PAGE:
Nation Current Affairs 29 Apr 2017 Fewer people look fo ...

Fewer people look for jobs in Andhra Pradesh

Published Apr 29, 2017, 1:20 am IST
Updated Apr 29, 2017, 1:36 am IST
The unemployment rate recorded in AP was 5.81 in January, 4.54 in February and 3.83 in March.
Representational image
 Representational image

Visakhapatnam: The unemployment rate in AP has declined steadily in the first three months of the year, due to job-seekers being discouraged by unavailability of jobs post-demonetisation.

The unemployment rate recorded in AP was 5.81 in January, 4.54 in February and 3.83 in March. In rural areas, it was 5.46, 5.01 and 2.79 in January, February and March respectively. 


Gujarat has the lowest unemployment rate, according to the monthly survey reports conducted by Bombay Stock Exchange, Centre for Monitoring Indian Economy (CMIE) and University of Michigan.

The BSE is collecting data from 1,58,000 households, covering 3,000 locations from all states including AP and observing the unemployment rate and market sentiment.

Mahesh Vyas of CMIE said the unemployment rate has seen a fall, mostly due to the decrease in the number of people actively looking out for jobs. The unemployment rate comprises of the people unemployed in the labour force, which is the sum of those employed and people seeking jobs actively. 


People who are not seeking jobs actively are not included in the labour force when the unemployment rate is calculated. 

According to the survey analysis, job losses during the early months following demonetisation were so severe that those who lost jobs also lost hopes of finding alternative jobs because there were none around.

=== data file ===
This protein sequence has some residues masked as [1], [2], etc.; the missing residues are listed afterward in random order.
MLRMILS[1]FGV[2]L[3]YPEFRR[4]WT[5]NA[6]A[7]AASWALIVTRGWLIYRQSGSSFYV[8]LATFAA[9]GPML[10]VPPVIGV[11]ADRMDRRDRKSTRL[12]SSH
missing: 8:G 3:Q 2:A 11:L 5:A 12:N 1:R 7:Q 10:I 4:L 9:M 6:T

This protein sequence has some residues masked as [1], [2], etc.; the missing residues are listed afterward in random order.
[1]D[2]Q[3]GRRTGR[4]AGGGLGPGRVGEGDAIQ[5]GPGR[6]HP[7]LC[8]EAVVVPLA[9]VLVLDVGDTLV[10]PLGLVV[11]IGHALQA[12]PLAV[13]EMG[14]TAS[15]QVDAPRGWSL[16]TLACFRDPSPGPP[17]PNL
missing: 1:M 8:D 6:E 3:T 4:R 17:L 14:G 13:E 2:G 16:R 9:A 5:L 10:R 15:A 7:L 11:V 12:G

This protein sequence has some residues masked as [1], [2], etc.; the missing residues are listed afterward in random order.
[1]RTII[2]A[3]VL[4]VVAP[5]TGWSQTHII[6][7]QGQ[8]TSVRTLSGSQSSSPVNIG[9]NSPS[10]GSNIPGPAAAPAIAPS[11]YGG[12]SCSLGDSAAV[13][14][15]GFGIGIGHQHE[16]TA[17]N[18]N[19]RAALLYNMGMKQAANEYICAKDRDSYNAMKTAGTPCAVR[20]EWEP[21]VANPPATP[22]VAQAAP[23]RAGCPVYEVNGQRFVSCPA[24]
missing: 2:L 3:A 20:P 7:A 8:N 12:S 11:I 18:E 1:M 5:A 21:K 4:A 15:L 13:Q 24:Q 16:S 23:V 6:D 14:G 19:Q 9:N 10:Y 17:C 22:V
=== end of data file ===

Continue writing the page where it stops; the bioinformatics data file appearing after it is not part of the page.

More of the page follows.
As a result, people who dropped out of the employed labour force, dropped out of the labour force altogether at that time. The labour force is the denominator in the ratio of unemployment rate. It is much larger than the numerator (the unemployed). As a result, when an equal amount is reduced from both the numerator and the denominator, the ratio (which is the unemployment rate) falls.


Experts in the MSME sector and other major employment generating fields, like manufacturing, agreed that economic activity and also job creation has had a lull post-demonetisation due to the cash crunch.

Andhra University Economics Department professor M Prasada Rao said there are different metrics to be taken into consideration to find out the unemployment rate, otherwise the figures do not reflect the ground reality.

 “Poor labour participation due to demonetisation could be one of the reasons, but crop yield also plays an important role. The Kharif foodgrains production has witnessed a record high this year. This means some people could not see the need to seek jobs in this time. The method of unemployment calculation also makes difference,” he concluded. 


Graduates can’t find jobs to suit their qualification
Of the 1,000 unemployed persons, 137 have graduate-level qualifications and 69 per cent are jobless due to non-availability of jobs matching their education, skill and experience, according to the last report of the Labour Bureau of the Union government.

The Labour Bureau, for its annual survey, had conducted the survey in 295 villages and 220 urban blocks in AP.

Moreover, 133 of the 1000 unemployed are post- graduates and 76 per cent of them are unemployed because of the non- availability of jobs and 20 per cent because of inadequate remuneration.


Location: India, Andhra Pradesh